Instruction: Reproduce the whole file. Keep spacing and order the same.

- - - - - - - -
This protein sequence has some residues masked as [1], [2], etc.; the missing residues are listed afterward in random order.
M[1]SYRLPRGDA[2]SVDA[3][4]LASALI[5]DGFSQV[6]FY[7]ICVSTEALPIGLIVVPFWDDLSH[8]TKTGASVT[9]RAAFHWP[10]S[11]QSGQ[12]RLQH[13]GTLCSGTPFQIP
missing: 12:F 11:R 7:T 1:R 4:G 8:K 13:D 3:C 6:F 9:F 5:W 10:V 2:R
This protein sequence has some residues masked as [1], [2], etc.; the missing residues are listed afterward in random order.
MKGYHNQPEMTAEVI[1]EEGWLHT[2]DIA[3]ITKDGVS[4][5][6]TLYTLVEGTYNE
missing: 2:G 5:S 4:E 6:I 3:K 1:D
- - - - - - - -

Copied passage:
This protein sequence has some residues masked as [1], [2], etc.; the missing residues are listed afterward in random order.
M[1]SYRLPRGDA[2]SVDA[3][4]LASALI[5]DGFSQV[6]FY[7]ICVSTEALPIGLIVVPFWDDLSH[8]TKTGASVT[9]RAAFHWP[10]S[11]QSGQ[12]RLQH[13]GTLCSGTPFQIP
missing: 12:F 11:R 7:T 1:R 4:G 8:K 13:D 3:C 6:F 9:F 5:W 10:V 2:R
This protein sequence has some residues masked as [1], [2], etc.; the missing residues are listed afterward in random order.
MKGYHNQPEMTAEVI[1]EEGWLHT[2]DIA[3]ITKDGVS[4][5][6]TLYTLVEGTYNE
missing: 2:G 5:S 4:E 6:I 3:K 1:D